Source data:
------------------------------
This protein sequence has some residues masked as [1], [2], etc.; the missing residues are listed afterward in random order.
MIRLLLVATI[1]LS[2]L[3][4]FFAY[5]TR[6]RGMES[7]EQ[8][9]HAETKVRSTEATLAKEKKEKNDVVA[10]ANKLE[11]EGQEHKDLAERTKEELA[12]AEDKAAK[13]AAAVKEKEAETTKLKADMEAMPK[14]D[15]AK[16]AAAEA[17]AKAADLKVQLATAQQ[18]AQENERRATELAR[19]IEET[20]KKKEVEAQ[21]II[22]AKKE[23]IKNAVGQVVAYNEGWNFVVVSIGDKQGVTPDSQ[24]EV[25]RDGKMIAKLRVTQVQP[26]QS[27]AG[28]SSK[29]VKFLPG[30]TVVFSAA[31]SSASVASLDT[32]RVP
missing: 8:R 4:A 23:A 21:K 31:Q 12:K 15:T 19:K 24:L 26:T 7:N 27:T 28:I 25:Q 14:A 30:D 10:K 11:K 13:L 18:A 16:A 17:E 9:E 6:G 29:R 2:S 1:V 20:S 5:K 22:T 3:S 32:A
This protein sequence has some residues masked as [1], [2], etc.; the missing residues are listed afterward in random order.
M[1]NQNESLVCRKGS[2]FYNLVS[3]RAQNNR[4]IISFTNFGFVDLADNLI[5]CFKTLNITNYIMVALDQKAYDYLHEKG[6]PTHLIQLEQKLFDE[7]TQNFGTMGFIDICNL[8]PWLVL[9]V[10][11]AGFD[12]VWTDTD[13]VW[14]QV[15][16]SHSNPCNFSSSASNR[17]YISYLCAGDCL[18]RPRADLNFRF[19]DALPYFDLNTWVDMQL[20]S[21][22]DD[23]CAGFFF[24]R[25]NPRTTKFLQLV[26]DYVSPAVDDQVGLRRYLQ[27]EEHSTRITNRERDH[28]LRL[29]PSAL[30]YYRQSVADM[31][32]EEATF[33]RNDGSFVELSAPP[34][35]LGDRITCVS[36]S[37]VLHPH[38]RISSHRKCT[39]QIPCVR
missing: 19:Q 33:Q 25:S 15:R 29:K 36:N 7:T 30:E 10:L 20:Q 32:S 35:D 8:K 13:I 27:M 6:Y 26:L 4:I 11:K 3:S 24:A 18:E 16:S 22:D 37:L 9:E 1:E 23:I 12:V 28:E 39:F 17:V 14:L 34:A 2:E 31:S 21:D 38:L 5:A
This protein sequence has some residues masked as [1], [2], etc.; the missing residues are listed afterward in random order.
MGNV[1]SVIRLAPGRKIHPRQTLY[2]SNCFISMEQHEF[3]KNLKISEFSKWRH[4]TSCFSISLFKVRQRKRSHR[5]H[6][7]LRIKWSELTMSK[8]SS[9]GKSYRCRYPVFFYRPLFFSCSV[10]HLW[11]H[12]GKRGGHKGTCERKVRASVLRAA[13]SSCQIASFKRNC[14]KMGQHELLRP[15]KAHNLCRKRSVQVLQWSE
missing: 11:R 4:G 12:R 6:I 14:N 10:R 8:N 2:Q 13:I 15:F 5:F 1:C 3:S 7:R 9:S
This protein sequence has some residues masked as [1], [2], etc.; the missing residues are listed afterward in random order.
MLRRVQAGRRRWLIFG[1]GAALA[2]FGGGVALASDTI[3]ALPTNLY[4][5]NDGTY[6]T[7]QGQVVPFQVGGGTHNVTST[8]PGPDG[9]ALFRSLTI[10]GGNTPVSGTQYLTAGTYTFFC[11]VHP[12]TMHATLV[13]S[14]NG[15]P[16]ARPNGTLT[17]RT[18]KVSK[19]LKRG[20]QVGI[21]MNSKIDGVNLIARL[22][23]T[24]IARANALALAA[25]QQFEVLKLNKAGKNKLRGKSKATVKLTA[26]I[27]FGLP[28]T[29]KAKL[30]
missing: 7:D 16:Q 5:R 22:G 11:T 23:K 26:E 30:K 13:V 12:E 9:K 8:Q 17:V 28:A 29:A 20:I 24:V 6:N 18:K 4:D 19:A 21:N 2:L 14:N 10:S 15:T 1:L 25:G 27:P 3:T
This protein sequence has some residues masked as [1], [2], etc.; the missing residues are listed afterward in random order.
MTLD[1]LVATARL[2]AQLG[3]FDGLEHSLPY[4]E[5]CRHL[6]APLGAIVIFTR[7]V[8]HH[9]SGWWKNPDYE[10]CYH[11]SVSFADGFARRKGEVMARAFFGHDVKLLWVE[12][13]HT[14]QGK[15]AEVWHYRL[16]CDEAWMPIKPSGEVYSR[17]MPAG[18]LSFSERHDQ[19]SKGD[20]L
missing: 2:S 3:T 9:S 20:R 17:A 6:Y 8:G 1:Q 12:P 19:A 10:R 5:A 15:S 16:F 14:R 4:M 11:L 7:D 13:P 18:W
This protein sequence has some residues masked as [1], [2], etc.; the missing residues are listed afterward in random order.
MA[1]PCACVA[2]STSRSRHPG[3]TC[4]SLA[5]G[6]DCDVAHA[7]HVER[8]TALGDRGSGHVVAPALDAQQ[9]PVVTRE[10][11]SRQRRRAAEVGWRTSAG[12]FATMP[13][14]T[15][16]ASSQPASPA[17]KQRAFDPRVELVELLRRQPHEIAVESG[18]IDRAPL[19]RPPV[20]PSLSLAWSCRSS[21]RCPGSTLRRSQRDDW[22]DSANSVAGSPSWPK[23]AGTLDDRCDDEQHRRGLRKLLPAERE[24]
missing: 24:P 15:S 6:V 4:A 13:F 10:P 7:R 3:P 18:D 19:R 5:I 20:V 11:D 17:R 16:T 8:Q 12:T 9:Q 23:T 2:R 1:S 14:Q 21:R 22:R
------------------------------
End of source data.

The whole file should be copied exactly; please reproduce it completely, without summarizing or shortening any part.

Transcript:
This protein sequence has some residues masked as [1], [2], etc.; the missing residues are listed afterward in random order.
MIRLLLVATI[1]LS[2]L[3][4]FFAY[5]TR[6]RGMES[7]EQ[8][9]HAETKVRSTEATLAKEKKEKNDVVA[10]ANKLE[11]EGQEHKDLAERTKEELA[12]AEDKAAK[13]AAAVKEKEAETTKLKADMEAMPK[14]D[15]AK[16]AAAEA[17]AKAADLKVQLATAQQ[18]AQENERRATELAR[19]IEET[20]KKKEVEAQ[21]II[22]AKKE[23]IKNAVGQVVAYNEGWNFVVVSIGDKQGVTPDSQ[24]EV[25]RDGKMIAKLRVTQVQP[26]QS[27]AG[28]SSK[29]VKFLPG[30]TVVFSAA[31]SSASVASLDT[32]RVP
missing: 8:R 4:A 23:A 21:K 31:Q 12:K 15:T 19:K 24:L 26:T 7:N 27:T 28:I 25:Q 14:A 30:D 10:K 11:K 13:L 18:A 16:A 17:E 9:E 6:G 29:R 2:S 1:V 20:S 5:K 22:T 3:S 32:A
This protein sequence has some residues masked as [1], [2], etc.; the missing residues are listed afterward in random order.
M[1]NQNESLVCRKGS[2]FYNLVS[3]RAQNNR[4]IISFTNFGFVDLADNLI[5]CFKTLNITNYIMVALDQKAYDYLHEKG[6]PTHLIQLEQKLFDE[7]TQNFGTMGFIDICNL[8]PWLVL[9]V[10][11]AGFD[12]VWTDTD[13]VW[14]QV[15][16]SHSNPCNFSSSASNR[17]YISYLCAGDCL[18]RPRADLNFRF[19]DALPYFDLNTWVDMQL[20]S[21][22]DD[23]CAGFFF[24]R[25]NPRTTKFLQLV[26]DYVSPAVDDQVGLRRYLQ[27]EEHSTRITNRERDH[28]LRL[29]PSAL[30]YYRQSVADM[31][32]EEATF[33]RNDGSFVELSAPP[34][35]LGDRITCVS[36]S[37]VLHPH[38]RISSHRKCT[39]QIPCVR
missing: 19:Q 33:Q 25:S 15:R 29:K 36:N 7:T 30:E 10:L 20:Q 32:S 35:D 8:K 13:I 27:M 6:Y 26:L 4:I 11:K 3:S 24:A 18:E 16:S 22:D 37:L 9:E 1:E 23:I 12:V 28:E 39:F 17:V 14:L 34:A 2:E 31:S 21:D 38:L 5:A
This protein sequence has some residues masked as [1], [2], etc.; the missing residues are listed afterward in random order.
MGNV[1]SVIRLAPGRKIHPRQTLY[2]SNCFISMEQHEF[3]KNLKISEFSKWRH[4]TSCFSISLFKVRQRKRSHR[5]H[6][7]LRIKWSELTMSK[8]SS[9]GKSYRCRYPVFFYRPLFFSCSV[10]HLW[11]H[12]GKRGGHKGTCERKVRASVLRAA[13]SSCQIASFKRNC[14]KMGQHELLRP[15]KAHNLCRKRSVQVLQWSE
missing: 11:R 4:G 12:R 6:I 14:N 10:R 8:N 2:Q 13:I 15:F 5:F 1:C 3:S 7:R 9:S
This protein sequence has some residues masked as [1], [2], etc.; the missing residues are listed afterward in random order.
MLRRVQAGRRRWLIFG[1]GAALA[2]FGGGVALASDTI[3]ALPTNLY[4][5]NDGTY[6]T[7]QGQVVPFQVGGGTHNVTST[8]PGPDG[9]ALFRSLTI[10]GGNTPVSGTQYLTAGTYTFFC[11]VHP[12]TMHATLV[13]S[14]NG[15]P[16]ARPNGTLT[17]RT[18]KVSK[19]LKRG[20]QVGI[21]MNSKIDGVNLIARL[22][23]T[24]IARANALALAA[25]QQFEVLKLNKAGKNKLRGKSKATVKLTA[26]I[27]FGLP[28]T[29]KAKL[30]
missing: 7:D 16:Q 5:R 22:G 11:T 23:K 26:E 30:K 13:V 12:E 9:K 8:Q 17:V 28:A 29:A 20:I 24:V 6:N 18:K 4:D 19:A 21:N 2:L 14:N 10:S 15:T 1:L 25:G 27:P 3:T
This protein sequence has some residues masked as [1], [2], etc.; the missing residues are listed afterward in random order.
MTLD[1]LVATARL[2]AQLG[3]FDGLEHSLPY[4]E[5]CRHL[6]APLGAIVIFTR[7]V[8]HH[9]SGWWKNPDYE[10]CYH[11]SVSFADGFARRKGEVMARAFFGHDVKLLWVE[12][13]HT[14]QGK[15]AEVWHYRL[16]CDEAWMPIKPSGEVYSR[17]MPAG[18]LSFSERHDQ[19]SKGD[20]L
missing: 2:S 3:T 9:S 20:R 17:A 6:Y 8:G 1:Q 12:P 19:A 10:R 5:A 15:S 16:F 14:R 4:M 11:L 7:D 13:P 18:W
This protein sequence has some residues masked as [1], [2], etc.; the missing residues are listed afterward in random order.
MA[1]PCACVA[2]STSRSRHPG[3]TC[4]SLA[5]G[6]DCDVAHA[7]HVER[8]TALGDRGSGHVVAPALDAQQ[9]PVVTRE[10][11]SRQRRRAAEVGWRTSAG[12]FATMP[13][14]T[15][16]ASSQPASPA[17]KQRAFDPRVELVELLRRQPHEIAVESG[18]IDRAPL[19]RPPV[20]PSLSLAWSCRSS[21]RCPGSTLRRSQRDDW[22]DSANSVAGSPSWPK[23]AGTLDDRCDDEQHRRGLRKLLPAERE[24]
missing: 24:P 15:S 6:V 4:A 13:F 10:P 7:R 3:P 18:D 19:R 5:I 20:V 11:D 17:R 16:T 8:Q 12:T 9:Q 23:T 2:R 1:S 14:Q 21:R 22:R